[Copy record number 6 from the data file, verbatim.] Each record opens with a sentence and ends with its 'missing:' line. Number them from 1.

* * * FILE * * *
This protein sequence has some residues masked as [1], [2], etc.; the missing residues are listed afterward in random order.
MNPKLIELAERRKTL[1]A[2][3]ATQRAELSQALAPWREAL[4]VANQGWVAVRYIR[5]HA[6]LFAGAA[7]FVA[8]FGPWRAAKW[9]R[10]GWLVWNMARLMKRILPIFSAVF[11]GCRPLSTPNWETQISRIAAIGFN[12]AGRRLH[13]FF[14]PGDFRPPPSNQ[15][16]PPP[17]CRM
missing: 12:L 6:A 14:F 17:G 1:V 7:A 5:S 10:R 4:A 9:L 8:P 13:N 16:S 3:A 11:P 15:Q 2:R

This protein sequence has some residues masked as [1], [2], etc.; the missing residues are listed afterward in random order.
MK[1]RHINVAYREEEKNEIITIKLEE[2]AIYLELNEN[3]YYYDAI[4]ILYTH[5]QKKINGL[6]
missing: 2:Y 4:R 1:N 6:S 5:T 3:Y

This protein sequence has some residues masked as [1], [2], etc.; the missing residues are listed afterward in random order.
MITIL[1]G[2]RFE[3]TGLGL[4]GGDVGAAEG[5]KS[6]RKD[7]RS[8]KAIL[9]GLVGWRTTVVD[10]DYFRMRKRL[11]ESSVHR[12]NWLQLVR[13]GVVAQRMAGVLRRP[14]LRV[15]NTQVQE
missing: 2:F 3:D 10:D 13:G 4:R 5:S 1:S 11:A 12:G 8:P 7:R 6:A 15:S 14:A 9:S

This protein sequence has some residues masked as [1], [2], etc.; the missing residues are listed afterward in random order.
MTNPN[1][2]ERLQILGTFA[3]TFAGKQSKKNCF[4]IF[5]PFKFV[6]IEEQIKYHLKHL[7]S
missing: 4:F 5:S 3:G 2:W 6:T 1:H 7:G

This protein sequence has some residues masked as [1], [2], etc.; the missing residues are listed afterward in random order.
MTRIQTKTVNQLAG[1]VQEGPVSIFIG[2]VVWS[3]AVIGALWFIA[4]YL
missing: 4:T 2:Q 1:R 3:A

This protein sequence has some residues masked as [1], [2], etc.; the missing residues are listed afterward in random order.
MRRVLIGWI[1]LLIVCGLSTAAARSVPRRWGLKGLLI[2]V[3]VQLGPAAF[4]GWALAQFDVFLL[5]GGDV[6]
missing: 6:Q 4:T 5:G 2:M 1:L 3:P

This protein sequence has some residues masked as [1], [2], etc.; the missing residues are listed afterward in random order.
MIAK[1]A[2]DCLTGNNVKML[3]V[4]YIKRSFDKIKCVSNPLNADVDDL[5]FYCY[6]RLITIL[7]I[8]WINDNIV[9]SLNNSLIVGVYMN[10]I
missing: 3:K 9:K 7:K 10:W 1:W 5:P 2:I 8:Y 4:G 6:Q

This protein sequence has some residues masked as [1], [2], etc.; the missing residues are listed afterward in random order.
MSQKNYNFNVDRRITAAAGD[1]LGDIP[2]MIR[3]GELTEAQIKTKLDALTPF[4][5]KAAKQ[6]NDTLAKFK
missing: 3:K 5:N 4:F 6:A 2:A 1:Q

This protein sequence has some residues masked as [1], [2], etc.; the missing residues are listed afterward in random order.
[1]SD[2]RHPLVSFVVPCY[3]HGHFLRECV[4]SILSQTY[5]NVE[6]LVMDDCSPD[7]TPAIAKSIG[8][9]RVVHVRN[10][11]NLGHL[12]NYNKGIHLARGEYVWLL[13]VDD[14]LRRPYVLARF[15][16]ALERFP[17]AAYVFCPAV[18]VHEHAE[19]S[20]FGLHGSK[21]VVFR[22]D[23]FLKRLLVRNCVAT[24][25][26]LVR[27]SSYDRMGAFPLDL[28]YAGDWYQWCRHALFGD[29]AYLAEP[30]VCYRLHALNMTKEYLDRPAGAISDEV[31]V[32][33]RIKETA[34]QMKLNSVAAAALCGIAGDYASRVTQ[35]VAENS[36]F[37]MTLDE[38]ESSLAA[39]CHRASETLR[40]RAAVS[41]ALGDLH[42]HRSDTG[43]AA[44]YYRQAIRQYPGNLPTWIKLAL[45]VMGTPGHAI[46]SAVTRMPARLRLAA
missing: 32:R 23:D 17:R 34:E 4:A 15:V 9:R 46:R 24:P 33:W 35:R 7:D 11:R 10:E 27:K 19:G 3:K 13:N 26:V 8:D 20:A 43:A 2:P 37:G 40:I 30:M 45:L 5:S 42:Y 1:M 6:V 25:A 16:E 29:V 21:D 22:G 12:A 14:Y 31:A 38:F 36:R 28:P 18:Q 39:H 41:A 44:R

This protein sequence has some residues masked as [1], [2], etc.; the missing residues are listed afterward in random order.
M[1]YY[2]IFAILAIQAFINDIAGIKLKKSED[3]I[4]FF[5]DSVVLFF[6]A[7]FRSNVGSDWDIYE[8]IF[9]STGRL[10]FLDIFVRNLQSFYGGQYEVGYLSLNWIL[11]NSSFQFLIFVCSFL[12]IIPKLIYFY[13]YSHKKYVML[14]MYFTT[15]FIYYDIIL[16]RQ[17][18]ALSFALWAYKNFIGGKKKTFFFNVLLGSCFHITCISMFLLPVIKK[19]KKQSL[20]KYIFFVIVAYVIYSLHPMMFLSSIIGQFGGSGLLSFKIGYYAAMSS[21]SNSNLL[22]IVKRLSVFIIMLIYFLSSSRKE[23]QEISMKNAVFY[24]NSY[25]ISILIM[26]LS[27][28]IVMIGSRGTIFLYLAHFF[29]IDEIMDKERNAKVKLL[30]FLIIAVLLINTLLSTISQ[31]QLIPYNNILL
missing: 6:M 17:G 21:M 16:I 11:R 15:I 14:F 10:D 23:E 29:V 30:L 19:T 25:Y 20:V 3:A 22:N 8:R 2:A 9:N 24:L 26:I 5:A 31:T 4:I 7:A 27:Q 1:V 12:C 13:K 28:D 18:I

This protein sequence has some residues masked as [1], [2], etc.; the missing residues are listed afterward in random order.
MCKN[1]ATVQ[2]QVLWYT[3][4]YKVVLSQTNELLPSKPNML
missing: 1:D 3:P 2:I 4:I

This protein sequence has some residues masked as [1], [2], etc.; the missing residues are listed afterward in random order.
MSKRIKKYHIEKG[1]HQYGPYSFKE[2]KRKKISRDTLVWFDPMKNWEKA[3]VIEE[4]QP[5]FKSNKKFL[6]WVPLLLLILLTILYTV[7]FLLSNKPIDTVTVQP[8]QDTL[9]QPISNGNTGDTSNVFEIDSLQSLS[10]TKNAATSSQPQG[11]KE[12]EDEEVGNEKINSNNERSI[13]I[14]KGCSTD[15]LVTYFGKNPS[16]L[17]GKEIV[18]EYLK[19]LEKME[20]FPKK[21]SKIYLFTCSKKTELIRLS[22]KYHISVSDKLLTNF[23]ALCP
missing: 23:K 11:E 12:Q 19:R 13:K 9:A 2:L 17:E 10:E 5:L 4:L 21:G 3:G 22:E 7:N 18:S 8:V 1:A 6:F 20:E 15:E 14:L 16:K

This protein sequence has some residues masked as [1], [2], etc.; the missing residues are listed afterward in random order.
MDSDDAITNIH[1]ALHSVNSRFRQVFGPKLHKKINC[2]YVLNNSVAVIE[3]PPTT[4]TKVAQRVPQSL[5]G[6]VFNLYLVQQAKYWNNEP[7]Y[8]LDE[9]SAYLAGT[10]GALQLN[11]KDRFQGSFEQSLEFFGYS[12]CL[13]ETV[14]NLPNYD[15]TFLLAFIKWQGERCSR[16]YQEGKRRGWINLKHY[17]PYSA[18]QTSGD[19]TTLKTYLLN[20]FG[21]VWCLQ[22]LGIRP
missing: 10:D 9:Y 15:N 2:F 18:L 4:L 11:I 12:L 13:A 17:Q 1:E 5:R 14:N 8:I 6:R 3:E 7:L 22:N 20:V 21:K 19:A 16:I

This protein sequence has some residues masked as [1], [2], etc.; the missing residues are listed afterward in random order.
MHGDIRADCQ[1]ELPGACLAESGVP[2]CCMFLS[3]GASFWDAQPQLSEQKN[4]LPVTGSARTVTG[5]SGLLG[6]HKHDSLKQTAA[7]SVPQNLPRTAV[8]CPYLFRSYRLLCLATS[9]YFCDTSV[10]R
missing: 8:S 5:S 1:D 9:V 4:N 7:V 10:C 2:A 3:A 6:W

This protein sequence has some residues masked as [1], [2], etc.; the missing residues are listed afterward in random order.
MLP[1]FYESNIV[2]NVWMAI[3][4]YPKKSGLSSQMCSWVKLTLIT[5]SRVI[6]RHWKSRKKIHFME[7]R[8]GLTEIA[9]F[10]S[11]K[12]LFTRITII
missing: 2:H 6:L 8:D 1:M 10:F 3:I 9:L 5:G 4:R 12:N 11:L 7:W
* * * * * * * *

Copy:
This protein sequence has some residues masked as [1], [2], etc.; the missing residues are listed afterward in random order.
MRRVLIGWI[1]LLIVCGLSTAAARSVPRRWGLKGLLI[2]V[3]VQLGPAAF[4]GWALAQFDVFLL[5]GGDV[6]
missing: 6:Q 4:T 5:G 2:M 1:L 3:P